Google Plus gives new members anonymity
Some of the best conversations take place online, and some of the worst. A friendly discussion of, say, the midterm elections decays into vulgar innuendo and references to Nazi Germany. Happens all the time, especially when the online chatters can hide their identities. People will say almost anything when nobody else knows who’s talking, right?
But Judith Donath, a fellow at Harvard University’s Berkman Center for Internet and Society, says it’s not quite that simple. Donath’s new book, “The Social Machine: Designs for Living Online,” argues that the ability to don a digital mask is vital to truly free speech on the Internet. “If you want to have a discussion about things that are very controversial or there’s a real danger of being traced, you need to have anonymity,” Donath told me in a recent conversation.
But doesn’t pure anonymity mean toxic speech? Not if you do it right, Donath says. Online communities have found that the solution is persistence. When people adopt a consistent fake persona and cling to it over time, they tend to become solid Internet citizens, rather than flame-throwing vulgarians.
Google Inc. is betting that Donath is right. Remember its social-networking service Google Plus? It’s been around for three years, and while everybody with a Google account is a member, Google Plus attracts just 300 million regular users, compared to archrival Facebook, which regularly draws a billion or so.
Facebook famously requires members to use their real names. It reduces hateful comments, while giving reliable data to the advertisers who generate billions in revenue for the company. Many people flout the rule, but if they’re found out, their accounts are canceled.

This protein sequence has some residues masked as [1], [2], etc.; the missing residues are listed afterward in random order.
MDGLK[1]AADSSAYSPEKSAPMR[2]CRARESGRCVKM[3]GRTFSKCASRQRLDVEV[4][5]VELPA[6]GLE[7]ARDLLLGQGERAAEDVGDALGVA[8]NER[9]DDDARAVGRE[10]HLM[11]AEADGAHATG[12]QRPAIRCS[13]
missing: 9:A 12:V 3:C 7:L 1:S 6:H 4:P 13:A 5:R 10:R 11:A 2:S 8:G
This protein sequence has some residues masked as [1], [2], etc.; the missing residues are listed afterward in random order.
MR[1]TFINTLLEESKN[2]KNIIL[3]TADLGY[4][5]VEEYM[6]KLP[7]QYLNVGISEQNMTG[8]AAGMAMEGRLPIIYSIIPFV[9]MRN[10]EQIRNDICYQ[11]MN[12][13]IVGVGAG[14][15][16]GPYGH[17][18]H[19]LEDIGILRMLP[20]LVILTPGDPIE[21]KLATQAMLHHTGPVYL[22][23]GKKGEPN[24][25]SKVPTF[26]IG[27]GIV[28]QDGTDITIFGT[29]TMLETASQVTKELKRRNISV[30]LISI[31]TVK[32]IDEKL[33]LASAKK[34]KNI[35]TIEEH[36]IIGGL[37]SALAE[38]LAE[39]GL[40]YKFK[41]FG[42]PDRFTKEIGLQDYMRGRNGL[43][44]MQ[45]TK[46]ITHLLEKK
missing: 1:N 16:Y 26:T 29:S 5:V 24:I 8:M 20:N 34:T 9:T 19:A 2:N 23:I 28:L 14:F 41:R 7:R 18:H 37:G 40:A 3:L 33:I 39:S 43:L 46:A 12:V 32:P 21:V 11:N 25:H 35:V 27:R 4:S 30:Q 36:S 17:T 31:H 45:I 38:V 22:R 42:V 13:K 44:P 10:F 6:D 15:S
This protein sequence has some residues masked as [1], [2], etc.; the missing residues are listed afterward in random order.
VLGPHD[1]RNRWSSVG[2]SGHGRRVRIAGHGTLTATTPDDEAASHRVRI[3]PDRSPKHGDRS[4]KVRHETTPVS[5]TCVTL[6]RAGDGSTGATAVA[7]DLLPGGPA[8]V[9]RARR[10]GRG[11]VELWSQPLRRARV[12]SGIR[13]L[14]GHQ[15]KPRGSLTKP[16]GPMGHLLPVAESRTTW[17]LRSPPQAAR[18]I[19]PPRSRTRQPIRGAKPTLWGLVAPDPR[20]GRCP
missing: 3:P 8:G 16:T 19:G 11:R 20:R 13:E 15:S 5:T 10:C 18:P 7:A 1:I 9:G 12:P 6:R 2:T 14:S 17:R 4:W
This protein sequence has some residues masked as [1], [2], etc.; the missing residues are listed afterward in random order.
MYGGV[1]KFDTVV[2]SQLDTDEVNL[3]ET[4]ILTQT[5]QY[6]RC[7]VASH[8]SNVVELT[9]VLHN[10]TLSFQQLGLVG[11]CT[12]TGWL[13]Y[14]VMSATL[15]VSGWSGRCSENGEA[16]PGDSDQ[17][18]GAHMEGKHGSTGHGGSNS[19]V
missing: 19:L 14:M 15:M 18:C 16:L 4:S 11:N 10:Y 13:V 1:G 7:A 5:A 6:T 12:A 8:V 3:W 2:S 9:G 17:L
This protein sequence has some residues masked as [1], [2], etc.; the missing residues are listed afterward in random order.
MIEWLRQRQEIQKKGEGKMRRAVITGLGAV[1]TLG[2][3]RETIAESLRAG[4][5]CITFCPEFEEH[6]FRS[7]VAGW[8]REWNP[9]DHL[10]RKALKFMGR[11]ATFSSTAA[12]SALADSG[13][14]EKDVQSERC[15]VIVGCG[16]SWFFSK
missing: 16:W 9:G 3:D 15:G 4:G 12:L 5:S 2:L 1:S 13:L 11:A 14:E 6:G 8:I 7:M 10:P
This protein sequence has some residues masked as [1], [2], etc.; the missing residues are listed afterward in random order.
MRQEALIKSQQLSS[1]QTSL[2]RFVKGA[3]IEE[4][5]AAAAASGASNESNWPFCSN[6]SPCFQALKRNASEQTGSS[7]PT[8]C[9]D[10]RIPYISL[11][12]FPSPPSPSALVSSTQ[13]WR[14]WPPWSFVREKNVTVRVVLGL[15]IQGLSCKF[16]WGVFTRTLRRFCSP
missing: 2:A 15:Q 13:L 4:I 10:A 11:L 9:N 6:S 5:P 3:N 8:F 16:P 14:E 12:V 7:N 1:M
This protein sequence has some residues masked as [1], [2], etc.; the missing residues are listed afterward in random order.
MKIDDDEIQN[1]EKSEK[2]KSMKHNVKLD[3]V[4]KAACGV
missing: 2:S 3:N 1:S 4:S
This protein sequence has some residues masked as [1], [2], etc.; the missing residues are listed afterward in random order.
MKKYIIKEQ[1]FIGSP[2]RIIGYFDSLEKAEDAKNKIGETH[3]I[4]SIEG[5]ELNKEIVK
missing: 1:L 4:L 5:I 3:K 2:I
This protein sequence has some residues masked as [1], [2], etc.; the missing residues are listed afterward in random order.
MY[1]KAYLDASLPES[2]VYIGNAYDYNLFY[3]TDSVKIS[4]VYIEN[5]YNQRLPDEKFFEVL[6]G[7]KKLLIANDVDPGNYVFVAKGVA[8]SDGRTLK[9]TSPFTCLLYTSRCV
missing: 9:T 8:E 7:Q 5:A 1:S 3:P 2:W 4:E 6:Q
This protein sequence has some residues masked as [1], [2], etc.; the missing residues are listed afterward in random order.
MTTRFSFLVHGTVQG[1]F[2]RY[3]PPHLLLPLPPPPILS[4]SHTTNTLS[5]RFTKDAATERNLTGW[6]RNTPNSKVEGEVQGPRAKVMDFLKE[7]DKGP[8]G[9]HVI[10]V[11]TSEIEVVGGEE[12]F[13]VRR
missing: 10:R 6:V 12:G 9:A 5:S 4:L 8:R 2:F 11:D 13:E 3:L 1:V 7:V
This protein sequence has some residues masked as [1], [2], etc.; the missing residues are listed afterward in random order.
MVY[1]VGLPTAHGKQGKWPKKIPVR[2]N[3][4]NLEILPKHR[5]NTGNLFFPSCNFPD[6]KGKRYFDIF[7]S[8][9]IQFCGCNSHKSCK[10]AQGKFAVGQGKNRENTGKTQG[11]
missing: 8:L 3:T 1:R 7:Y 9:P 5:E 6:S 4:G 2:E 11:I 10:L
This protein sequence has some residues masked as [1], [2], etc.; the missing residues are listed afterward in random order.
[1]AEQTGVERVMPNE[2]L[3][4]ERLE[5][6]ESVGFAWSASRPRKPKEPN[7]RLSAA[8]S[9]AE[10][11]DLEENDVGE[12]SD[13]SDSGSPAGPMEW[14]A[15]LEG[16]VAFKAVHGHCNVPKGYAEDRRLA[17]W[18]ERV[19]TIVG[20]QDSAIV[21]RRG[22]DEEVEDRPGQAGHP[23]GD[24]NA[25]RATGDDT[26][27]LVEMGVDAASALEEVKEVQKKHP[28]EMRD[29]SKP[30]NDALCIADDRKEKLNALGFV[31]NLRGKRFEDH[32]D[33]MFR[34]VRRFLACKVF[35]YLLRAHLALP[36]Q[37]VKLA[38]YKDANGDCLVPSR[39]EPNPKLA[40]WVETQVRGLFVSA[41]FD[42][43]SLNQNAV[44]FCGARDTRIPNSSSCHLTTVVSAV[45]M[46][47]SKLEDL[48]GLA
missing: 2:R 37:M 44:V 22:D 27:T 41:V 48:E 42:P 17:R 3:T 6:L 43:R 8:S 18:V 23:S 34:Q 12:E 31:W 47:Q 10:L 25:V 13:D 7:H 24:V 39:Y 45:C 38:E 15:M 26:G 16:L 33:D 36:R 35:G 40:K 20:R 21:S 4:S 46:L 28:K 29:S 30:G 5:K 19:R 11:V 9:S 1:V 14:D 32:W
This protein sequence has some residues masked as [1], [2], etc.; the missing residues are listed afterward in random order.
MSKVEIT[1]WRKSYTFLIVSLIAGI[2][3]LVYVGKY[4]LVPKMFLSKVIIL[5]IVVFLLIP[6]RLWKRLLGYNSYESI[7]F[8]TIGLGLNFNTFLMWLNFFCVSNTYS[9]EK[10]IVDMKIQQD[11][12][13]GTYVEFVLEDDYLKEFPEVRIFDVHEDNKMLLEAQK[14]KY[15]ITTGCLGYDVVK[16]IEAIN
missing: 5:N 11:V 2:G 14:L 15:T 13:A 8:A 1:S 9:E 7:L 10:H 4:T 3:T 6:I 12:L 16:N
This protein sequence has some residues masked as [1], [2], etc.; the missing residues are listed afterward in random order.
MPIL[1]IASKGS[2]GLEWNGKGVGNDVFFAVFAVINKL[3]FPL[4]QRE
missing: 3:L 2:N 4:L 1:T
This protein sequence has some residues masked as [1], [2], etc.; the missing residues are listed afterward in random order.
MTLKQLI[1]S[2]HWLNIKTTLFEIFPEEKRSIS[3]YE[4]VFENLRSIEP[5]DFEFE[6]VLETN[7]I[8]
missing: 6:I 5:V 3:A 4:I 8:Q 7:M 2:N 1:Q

Google Plus formerly did the same. But in July, the company declared that new members can sign up under any name they choose, and let their freak flags fly.
The announcement horrified many longtime members, who dread an incoming wave of filth. “You’re just opening the floodgates to all the abusive behavior that we see elsewhere,” one user wrote, predicting a horde of comments from “cowardly vermin.”
But requiring real names doesn’t ensure good behavior. There’s plenty of crud on Facebook, for instance. And there’s the experience of South Korea. In 2007, that nation’s government mandated the use of real names on all domestic Internet sites with more than 100,000 users, to reduce vulgar and libelous messages. But even with their masks off, Koreans kept right on hurling insults. And since the sites were now stuffed with real information about real people, hackers swarmed in to steal identities. By 2012, the regulation was abolished.
Besides, adopting a pseudonym doesn’t automatically turn people into jerks. A fake identity requires real work. You build up circles of online friends and post comments on your favorite topics. Along the way, you develop a reputation among your fellow users. Once you’ve become known as the go-to guy on, say, model trains, you might branch out into some gentle criticism of President Obama. But you’re not likely to uncork a full-on racist rant; what would your fellow train buffs think?
There’s real-world evidence that it works this way. The San Francisco company Disqus runs the comments sections of about 3 million websites, including Wired, The Atlantic, and National Review. In 2011, the company studied the quality of its users’ messages, by tracking how many received positive or negative ratings from other users. “The results were a little bit surprising to us,” said Ro Gupta, Disqus’s vice president of business development. People who used pseudonyms posted more messages than those who used their real names; maybe having a secret identity let them relax and open up. In addition, the messages written under pseudonyms rated higher than those with real names attached. Even when disguised, most people try to make a good impression.
Few of us would post our naked pictures in the cloud, like careless Hollywood stars. But brandishing your true identity on the Internet can be risky, as well, revealing opinions and attitudes that might not sit well with your boss, your pastor, your drinking buddies, or your spouse. Better, says Donath, to serve up several versions of yourself, each with a carefully nurtured reputation for honesty and good sense. On the Internet, having multiple personalities is not a disorder.